2012 Annual Report
1a.Objectives (from AD-416):
Objective I: Pine Needles
1.1 Determine if isocupressic acid (ICA; the abortifacient compound in pine needles) concentration in pine needles is modulated by the environment.
1.2 Identify the matabolites of isocupressic acid in pine needles that cause abortions in cattle. Determine the biological mechanism, develop diagnostic techniques, and therapeutic procedures.
1.3 Determine factors that influence cattle consumption of pine needles and develop management practices to prevent abortion.
Objective II: Broom Snakeweed
2.1 Identify the toxic and abortifacient compounds in broom snakeweed.
2.2 Describe the ecology of broom snakeweed, develop management and control guidelines to reduce incidence of poisoning and abortion in livestock.
Objective III: Lupine
3.1 Isolate, identify, and evaluate toxicity and teratogenicity of lupine alkaloids which cause birth defects in calves born to cows that graze these plants.
3.2 Evaluate the role of genotype and environment on lupine alkaloids, and thus the relative toxicity of various species and populations of lupine.
3.3 Determine the physiological mechanism of lupine-induced birth defects and evaluate the maternal and fetal toxicokinetics of alkaloids.
3.4 Evaluate the influence of climate on population cycles of lupine.
3.5 Determine the importance of lupines as nutritional components for cattle during critical times of the year.
3.6 Identify conditions under which cattle graze various lupine species.
Objective IV: Veratrum
4.1 Develop models to study the toxicokinetics, including clearance times, and toxicity of steroidal alkaloids in Veratrum californicum.
1b.Approach (from AD-416):
1.1 Data on environmental conditions will be collected at each site using local weather stations. ICA levels and environmental conditions will be correlated to determine if any patterns emerge. Soil samples will be collected at each site for future evaluation.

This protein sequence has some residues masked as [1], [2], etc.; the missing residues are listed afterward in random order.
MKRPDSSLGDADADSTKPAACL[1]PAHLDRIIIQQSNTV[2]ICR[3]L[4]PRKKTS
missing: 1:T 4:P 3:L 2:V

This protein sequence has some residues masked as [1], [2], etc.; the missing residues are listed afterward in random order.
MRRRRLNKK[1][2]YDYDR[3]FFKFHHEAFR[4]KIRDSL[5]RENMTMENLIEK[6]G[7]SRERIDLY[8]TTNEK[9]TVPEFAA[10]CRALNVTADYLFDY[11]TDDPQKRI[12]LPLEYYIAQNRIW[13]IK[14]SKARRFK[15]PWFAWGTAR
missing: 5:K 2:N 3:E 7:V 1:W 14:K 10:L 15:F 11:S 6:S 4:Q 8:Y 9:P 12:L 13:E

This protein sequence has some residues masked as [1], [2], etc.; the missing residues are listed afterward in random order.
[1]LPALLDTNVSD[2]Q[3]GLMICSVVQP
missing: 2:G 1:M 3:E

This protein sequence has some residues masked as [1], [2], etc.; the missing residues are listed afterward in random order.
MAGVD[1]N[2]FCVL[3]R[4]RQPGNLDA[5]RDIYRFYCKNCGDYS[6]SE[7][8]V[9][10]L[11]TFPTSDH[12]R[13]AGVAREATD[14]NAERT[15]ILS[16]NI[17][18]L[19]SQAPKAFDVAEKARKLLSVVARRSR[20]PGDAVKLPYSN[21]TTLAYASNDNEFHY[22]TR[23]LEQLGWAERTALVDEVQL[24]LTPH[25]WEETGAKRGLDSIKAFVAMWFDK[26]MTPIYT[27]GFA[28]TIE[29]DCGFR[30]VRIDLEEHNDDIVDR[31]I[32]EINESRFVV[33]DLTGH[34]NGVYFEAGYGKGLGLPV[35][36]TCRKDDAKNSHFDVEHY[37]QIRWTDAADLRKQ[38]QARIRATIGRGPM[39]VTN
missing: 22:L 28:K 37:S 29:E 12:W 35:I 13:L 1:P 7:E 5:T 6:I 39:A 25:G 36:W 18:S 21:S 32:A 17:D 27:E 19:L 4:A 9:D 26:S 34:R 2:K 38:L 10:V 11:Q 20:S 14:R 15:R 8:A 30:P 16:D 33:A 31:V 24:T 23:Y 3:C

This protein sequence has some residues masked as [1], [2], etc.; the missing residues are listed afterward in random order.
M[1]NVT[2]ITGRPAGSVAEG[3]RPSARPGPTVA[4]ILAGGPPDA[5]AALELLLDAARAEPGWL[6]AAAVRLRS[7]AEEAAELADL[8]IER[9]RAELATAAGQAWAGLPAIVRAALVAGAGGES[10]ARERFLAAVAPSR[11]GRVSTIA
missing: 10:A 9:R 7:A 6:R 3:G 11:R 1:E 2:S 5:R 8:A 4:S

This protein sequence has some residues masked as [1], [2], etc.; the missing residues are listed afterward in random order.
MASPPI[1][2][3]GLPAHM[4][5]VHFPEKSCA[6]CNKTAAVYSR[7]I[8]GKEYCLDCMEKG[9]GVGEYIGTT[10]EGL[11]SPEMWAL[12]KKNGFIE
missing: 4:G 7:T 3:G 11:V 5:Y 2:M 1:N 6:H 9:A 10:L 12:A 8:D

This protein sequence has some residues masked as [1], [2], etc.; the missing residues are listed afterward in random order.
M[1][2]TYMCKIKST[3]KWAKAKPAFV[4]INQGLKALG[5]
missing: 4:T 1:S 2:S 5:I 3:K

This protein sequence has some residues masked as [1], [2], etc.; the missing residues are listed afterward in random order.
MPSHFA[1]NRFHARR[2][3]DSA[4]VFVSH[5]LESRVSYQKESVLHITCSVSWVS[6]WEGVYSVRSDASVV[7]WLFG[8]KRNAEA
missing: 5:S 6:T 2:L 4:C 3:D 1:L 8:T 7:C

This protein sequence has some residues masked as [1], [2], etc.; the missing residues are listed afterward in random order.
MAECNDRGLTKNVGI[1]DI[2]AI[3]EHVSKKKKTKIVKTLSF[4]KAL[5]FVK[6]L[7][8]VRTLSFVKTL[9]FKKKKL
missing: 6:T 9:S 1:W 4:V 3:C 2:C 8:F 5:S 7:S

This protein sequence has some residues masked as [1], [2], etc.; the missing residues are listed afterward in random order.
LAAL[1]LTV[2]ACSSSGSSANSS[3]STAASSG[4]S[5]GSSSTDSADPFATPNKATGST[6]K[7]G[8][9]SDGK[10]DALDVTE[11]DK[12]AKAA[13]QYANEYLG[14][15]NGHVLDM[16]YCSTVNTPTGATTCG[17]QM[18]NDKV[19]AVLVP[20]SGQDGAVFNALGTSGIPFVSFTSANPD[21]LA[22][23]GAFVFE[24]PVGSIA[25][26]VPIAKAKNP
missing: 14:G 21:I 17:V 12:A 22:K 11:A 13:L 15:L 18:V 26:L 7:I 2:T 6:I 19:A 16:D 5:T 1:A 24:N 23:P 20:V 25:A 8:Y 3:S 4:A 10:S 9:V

1.2 Samples of maternal and fetal tissues will be collected for histologic analysis and determination of ICA concentrations using existing ELISA’s and GC/MS methods. Proteomic analyses via LC/MS/MS techniques will be done.
1.3 Pen and field studies using cattle in high, medium and low body condition will be done to determine effects on needle consumption and grazing times. Nutrient supplements will be offered to determine if pine needle consumption will be altered.
2.1 The diterpene acid “fingerprint” of broom snakeweed from various populations in Arizona, New Mexico and Utah will be determined by chemical analysis. Subsequent in vitro and in vivo studies will be done to determine abortifacient activity.
2.2 A grazing study will be conducted to determine if various management practices can be implemented to force cattle to graze snakeweed as a biological control. A clipping study will be conducted to further describe the effects of defoliation on snakeweed and the surrounding plant community.
3.1 Alkaloids will be isolated by chemical methods and identified by chromatography, NMR, mass spectrometry, and elemental analysis. Toxicology will be evaluated using a mouse bioassay and cell lines that express nicotinic acetylcholine receptors.
3.2 A chemical fingerprint of Lupinus sulphureus collected from different locations will be generated using chemical methods. Fingerprints will be analyzed via cluster analysis and phylogenetic analysis will be performed using AFLPs (Amplified Fragment Length Polymorphisms) to determine the genetic relationship of the populations.
3.3 Pregnant goats in late gestation will be used to determine the rate of absorption, distribution and elimination of the teratogenic alkaloids. The pharmacokinetic profiles of the alkaloids will be compared between maternal and fetal systems.
3.4 Established transects will be monitored over the next 5 years to determine the influence of weather patterns on lupine density. Correlations of lupine age, class, density, and trends will be made with seasonal precipitation and temperature.
3.5 Consumption of lupines by cattle on rangelands dominated by low quality forages may be related to nutrient content. Twelve yearling heifers in a field study will be supplemented with different levels of protein to compare lupine ingestion.
3.6 Short-duration and high intensity grazing studies in early, mid, and late summer will be used to determine what role grazing pressure has on lupine intake during different seasons of the year.